The lighthearted tone of this first novel distinguishes it from most fiction about the Vietnam war. Central character Lt. Ed Meadows, whose career parallels the author's, graduates from West Point in 1960, volunteers for the then-relatively unknown Special Forces, and promptly finds himself part of a secret U.S. ``advisory'' mission to Laos--Operation White Star. Sutton's depictions of stateside training, culture shock and combat are conventional but refreshingly free of the melodrama that often seduces beginning authors. Set early in the conflict, the novel seems almost quaint by later military standards: helicopters play a marginal role, weapons are WW II vintage, characters still speak of the enemy as the Viet Minh. Attitudes seem correspondingly dated. Meadows and his comrades see themselves as professional soldiers fighting a policy war directed by men in Washington who presumably know what they are doing. Sutton's artless reconstruction of a simpler place and time gives his novel a curiously elegaic quality that transcends limitations of plot and dialogue. (Jan.)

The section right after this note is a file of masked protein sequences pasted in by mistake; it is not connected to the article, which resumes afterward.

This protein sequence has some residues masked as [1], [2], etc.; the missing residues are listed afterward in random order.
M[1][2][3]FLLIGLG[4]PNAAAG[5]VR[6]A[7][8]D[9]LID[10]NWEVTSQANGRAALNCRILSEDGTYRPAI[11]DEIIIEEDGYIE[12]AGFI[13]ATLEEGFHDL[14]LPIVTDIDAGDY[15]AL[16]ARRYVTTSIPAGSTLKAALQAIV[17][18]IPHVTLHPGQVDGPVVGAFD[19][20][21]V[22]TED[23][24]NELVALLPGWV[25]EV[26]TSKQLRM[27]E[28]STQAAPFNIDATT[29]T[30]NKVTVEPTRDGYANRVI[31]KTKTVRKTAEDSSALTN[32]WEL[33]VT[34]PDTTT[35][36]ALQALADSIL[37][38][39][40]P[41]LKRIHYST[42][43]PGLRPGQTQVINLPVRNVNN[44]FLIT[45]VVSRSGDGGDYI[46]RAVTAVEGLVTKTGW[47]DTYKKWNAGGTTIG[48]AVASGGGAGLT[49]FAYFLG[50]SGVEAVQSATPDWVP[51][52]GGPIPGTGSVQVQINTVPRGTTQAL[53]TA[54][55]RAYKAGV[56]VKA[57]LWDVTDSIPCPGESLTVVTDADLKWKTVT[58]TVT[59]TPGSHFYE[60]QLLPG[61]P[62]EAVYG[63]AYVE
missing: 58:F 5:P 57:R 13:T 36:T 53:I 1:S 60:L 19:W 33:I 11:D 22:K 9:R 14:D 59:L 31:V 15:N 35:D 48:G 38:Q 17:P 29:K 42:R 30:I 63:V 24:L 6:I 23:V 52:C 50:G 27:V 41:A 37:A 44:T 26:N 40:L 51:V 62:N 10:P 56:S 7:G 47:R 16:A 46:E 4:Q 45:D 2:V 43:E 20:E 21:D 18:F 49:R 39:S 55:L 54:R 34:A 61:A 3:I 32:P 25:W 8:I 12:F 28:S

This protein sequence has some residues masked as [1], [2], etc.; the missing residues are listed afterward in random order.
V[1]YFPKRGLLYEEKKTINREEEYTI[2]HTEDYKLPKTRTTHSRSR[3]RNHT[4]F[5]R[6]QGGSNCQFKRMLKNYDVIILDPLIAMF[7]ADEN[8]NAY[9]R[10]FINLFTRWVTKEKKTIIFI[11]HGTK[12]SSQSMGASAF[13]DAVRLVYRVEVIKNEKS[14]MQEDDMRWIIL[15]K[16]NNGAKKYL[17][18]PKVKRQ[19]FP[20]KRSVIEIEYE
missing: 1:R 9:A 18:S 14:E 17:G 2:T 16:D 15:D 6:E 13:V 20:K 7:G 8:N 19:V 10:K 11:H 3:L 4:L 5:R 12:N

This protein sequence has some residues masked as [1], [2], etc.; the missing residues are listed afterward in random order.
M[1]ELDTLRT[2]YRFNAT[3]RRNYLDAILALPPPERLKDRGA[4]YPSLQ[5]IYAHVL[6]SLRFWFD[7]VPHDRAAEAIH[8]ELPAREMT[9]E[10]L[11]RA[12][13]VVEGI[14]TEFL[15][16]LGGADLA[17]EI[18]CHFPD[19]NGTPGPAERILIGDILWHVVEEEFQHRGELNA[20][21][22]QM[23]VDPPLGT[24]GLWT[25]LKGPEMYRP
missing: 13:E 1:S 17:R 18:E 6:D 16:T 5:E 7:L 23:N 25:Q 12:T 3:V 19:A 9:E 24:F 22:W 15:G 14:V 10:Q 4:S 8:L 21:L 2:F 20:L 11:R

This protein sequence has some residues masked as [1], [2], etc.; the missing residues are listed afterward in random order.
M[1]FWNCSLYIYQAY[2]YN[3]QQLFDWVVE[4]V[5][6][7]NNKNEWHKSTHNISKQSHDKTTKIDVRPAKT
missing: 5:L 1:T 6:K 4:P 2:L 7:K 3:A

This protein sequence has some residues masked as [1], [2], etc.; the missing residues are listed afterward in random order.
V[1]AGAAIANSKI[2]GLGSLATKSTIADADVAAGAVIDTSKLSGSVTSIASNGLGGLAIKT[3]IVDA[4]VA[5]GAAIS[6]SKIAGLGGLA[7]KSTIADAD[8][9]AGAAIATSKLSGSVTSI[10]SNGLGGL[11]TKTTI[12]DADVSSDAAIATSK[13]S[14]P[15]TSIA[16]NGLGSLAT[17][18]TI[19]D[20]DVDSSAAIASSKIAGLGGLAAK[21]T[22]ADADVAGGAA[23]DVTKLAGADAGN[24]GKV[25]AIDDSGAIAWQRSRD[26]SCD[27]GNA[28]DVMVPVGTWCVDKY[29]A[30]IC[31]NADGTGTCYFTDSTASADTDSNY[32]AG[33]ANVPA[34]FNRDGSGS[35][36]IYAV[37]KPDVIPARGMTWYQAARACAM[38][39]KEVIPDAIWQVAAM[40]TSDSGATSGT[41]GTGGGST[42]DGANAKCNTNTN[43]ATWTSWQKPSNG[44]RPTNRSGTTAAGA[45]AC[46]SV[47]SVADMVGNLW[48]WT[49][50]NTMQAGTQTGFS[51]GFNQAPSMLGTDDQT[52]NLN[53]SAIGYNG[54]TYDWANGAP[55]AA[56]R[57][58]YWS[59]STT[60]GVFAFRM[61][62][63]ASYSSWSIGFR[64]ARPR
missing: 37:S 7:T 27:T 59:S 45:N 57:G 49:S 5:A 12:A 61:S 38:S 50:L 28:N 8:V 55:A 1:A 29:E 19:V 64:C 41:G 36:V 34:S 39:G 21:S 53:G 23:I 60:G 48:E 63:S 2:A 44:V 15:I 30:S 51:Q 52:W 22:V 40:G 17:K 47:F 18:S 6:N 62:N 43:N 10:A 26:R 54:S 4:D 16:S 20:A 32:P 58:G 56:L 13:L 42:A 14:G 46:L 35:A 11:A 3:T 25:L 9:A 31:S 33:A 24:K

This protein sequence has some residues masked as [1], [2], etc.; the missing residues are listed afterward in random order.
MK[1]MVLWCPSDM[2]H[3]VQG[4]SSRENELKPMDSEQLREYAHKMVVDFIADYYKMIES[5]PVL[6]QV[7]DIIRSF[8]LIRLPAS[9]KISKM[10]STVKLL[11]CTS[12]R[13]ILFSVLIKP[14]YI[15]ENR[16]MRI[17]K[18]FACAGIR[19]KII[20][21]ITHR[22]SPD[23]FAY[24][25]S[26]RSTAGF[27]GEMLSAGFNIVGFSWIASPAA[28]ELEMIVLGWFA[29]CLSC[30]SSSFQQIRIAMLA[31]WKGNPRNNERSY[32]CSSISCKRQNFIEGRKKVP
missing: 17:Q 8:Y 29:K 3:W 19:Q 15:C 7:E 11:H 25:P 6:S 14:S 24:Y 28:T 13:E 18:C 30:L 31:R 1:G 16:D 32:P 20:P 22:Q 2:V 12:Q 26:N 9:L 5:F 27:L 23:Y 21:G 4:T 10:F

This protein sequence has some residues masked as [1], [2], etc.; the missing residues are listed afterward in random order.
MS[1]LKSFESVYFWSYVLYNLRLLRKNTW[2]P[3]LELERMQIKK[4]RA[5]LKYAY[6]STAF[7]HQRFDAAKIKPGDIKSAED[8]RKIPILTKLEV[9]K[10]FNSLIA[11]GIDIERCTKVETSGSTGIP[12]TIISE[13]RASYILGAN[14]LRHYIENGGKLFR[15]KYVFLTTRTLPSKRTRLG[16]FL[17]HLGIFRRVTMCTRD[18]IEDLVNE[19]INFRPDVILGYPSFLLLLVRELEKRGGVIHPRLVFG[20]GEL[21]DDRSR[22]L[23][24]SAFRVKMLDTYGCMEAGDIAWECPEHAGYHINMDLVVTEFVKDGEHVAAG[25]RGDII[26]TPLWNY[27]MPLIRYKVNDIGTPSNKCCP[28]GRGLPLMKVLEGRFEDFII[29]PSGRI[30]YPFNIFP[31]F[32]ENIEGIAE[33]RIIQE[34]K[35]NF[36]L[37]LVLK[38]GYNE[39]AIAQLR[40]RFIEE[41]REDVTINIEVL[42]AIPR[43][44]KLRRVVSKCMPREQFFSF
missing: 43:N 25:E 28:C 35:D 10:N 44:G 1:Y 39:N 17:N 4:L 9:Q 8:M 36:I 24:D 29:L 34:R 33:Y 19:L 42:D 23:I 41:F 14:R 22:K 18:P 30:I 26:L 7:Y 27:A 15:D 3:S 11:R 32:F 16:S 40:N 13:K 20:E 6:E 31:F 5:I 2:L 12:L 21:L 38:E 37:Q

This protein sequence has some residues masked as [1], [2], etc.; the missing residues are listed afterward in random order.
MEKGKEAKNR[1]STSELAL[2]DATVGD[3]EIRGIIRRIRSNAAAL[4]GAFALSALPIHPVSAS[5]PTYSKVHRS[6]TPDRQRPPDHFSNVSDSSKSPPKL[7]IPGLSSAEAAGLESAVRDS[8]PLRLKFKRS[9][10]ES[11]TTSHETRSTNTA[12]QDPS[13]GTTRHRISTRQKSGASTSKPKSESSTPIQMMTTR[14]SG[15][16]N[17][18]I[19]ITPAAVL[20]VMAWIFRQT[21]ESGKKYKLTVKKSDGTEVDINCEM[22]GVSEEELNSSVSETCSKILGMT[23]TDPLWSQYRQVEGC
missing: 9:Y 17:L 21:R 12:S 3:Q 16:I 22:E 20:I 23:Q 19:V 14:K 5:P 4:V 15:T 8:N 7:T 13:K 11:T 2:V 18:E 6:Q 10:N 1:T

Daring Books specializes in publishing personal narratives of the Vietnam War. In this thinly fictionalized memoir, First Lieutenant Ed Meadows goes to Fort Bragg in 1961 to become a Special Forces soldier. His training seems notable primarily for beer and comradeship; then he is shipped off to Laos to be an ``advisor'' in the secret war being run by the CIA using Laotian soldiers and tribesmen against Viet Minh and North Vietnamese regulars. He commands a small advisory/guerrilla war unit, and gets into combat against a North Vietnamese battalion. The book is heavy on insider slang and obscure military jargon, and it is stiffly written. The insights are limited, simplistic, and nostalgic. This is probably of little interest outside the Special Operations fraternity. Only for hard-core military fiction fans.-- Edwin B. Burgess, U.S. Army TRALINET Ctr., Fort Monroe, Va.